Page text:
Follow a red dirt road along the coast north of Broome for 100kms and you’ll find the small community of Beagle Bay located on the traditional country of the Nyul Nyul people in Western Australia.

It’s now home to around 350 people, where the pace of life is slow and everyone knows everyone.

5000kms on the other side of Australia, a bus and two planes later, a group of young Indigenous leaders arrive on Gadigal country in Sydney.

For the students from the remote community of Beagle Bay, it’s their first visit to Sydney, first journey on a plane and the first time away from family and friends.

With red dirt still on their shoes, they take their first tentative steps soaking in the sights and sounds of Sydney.  Excitement for the week quickly outweighs the nerves, and before too long the group are feeling at home in their lodgings at the NCIE.

“Our schedule for the week is jam-packed with activities. We really haven’t left an hour to spare,” Nicole Burrows, a teacher at Beagle Bay Sacred Heart, said.

The 10 day trip is part of the Beagle Bay Sacred Heart’s ‘Deadly Youth Leaders’ tour and is a chance for students to develop confidence and leadership skills through new experiences, team building, sharing stories and culture.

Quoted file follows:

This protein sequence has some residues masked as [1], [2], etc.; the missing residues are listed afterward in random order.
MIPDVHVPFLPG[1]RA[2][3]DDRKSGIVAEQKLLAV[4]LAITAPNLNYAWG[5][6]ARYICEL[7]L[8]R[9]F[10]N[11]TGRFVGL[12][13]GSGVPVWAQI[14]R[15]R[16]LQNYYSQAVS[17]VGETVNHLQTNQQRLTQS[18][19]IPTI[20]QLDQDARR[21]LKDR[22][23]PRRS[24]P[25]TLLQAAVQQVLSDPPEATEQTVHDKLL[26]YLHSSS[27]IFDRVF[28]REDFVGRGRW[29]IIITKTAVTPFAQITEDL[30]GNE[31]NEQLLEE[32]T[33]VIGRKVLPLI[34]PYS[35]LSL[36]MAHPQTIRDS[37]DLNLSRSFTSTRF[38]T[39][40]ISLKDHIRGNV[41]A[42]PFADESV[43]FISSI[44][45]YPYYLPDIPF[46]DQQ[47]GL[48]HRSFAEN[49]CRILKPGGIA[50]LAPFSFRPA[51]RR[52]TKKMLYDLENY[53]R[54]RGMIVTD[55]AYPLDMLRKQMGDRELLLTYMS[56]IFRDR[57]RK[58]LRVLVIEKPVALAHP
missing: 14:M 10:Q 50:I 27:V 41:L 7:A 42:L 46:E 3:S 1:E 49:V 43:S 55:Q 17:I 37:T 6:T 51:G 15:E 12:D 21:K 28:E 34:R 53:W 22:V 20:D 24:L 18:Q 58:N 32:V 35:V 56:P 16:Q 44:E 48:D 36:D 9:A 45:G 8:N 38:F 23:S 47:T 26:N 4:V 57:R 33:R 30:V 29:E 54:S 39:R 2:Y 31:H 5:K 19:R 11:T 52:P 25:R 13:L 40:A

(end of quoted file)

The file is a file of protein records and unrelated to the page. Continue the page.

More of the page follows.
From the central location in Redfern, the group spent the week visiting and experiencing the many sites of Sydney, starting with the SCG and a Sydney Swans Tour, Taronga Zoo, Google HQ and surf lessons at Bondi Beach.

“They also had a day trip to Canberra to visit Parliament House and a bridge climb of the Sydney Harbour Bridge,” said Nicole.

She explained the week was about opening the student’s eyes to opportunities outside their community and ultimately to help the young adults set goals for the future.

Setting goals was the focus of a workshop with author and NCIE advocate Anita Heiss, one of many activities planned during the group’s stay. In the two hour session, Anita asked teachers and students to create a vision board and share their personal and career goals for the future. The room was full of aspiring doctors, teachers, musicians and AFL stars.

The group of young leaders have big goals and after a week of deadly experiences, they are a step closer to making them a reality.